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Qualcomm launched its latest Snapdragon processor and a renewed push into Windows PCs at an event in Hawaii this week, as it looks for sources of revenue beyond the smartphone.

The event showed how the chipmaker is trying to maintain a business as usual approach despite the increasing distractions of its legal battle with Apple and a hostile takeover bid from rival Broadcom. 

The Snapdragon 845 will offer new artificial intelligence capabilities, more sophisticated virtual- and augmented-reality applications, and a new “secure processing unit” to better guard passwords and biometric information from hackers, Qualcomm said on Wednesday. 

Xiaomi, the Chinese smartphone maker, said it would be among the first companies to use the new Snapdragon platform to power its main devices next year. 

Qualcomm is launching the latest generation of its signature product ahead of its usual schedule. Its predecessor, the Snapdragon 835, was launched in January at the Consumer Electronics Show. The chip’s earlier debut will fuel speculation that Samsung, whose top-end Galaxy devices typically run Qualcomm’s processors, is preparing to launch a flagship smartphone at CES next month incorporating the 845.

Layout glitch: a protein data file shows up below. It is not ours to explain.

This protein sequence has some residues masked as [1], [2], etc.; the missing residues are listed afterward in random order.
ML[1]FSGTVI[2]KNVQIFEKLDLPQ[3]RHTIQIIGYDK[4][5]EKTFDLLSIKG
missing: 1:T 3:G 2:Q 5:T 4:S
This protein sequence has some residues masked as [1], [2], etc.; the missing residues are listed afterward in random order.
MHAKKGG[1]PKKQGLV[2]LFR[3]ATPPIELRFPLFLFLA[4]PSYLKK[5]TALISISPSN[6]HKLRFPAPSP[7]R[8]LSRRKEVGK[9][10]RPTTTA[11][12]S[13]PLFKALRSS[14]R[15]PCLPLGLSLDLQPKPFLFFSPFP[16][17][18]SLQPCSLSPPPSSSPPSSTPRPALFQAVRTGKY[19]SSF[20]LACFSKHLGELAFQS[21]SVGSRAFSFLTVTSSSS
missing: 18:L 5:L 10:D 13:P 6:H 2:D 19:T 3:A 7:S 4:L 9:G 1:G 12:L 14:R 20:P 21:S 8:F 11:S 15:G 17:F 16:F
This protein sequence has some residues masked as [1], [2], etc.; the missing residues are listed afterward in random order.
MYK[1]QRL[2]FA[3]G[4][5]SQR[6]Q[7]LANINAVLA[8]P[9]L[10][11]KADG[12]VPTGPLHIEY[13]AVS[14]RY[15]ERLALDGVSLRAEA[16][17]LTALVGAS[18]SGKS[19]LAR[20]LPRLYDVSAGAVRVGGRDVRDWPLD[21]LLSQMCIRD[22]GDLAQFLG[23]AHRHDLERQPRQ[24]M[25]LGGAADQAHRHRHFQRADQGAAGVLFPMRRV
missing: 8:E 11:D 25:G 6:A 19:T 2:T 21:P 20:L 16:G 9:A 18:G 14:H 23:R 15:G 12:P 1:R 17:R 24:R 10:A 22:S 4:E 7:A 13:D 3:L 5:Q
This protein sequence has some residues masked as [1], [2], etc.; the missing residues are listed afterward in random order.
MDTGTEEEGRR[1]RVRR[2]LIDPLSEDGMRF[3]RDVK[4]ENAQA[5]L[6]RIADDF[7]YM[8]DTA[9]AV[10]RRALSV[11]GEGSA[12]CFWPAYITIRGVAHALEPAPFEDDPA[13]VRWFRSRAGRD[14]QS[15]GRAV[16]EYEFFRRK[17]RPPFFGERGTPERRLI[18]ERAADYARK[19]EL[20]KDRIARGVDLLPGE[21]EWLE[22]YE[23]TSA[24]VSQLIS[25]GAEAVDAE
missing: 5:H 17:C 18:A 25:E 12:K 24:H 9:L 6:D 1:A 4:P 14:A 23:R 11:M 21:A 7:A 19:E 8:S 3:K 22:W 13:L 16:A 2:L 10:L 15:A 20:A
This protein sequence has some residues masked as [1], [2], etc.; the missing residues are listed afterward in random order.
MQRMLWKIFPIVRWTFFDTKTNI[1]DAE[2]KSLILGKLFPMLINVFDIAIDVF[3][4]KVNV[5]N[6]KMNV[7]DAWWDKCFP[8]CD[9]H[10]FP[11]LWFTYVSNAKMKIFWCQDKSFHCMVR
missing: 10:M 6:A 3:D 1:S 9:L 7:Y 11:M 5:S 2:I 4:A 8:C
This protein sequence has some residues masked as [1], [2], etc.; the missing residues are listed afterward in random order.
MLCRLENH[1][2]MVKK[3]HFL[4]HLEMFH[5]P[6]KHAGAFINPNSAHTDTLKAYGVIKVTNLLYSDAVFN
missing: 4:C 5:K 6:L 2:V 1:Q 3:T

Before it unveiled the details of the Snapdragon, Qualcomm showed off a range of Windows PCs from HP and Asus offering persistent cellular wireless connections and multi-day battery life. 

The laptops and convertible tablets, branded as “Always Connected PCs”, are the first fruits of a renewed partnership between Microsoft and Qualcomm. The companies are hoping to overcome the failure of Windows RT, an earlier attempt to bring Microsoft’s operating system to more portable devices, to compete with Apple’s iPad. 

Qualcomm is trying to reduce its dependence on the smartphone and branch out into other kinds of gadgets, from PCs and servers to virtual reality headsets. 

The Snapdragon 845 will enable so-called “room scale” VR, which will allow the wearer of a headset to walk around in virtual worlds drawing on a variety of cameras and sensors. Earlier mobile VR headsets were designed for a stationary experience. 

In the fast-growing field of AI, Qualcomm’s latest platform offers a three-fold performance improvement over its predecessor for tasks such as virtual assistants.

Qualcomm will also bolster smartphone makers’ ability to compete with Apple with its secure processing unit. The feature is similar to the Secure Enclave in the iPhone which powers its Face ID and Apple Pay systems

Ben Bajarin, analyst at Creative Strategies, said the Snapdragon showed how Qualcomm’s shift to a new processor architecture has enabled it to become more “flexible and dynamic”, introducing features more quickly to compete with the likes of Apple, which designs its own chips. 

However, Mr Bajarin added that the chip would be too expensive to capitalise on the growth of lower-priced smartphones, particularly in China. 

“Only a number of smartphones are running Snapdragon 835 and it’s been out for almost a year,” he said. “They really have to bring that technology down to the mid-range.”

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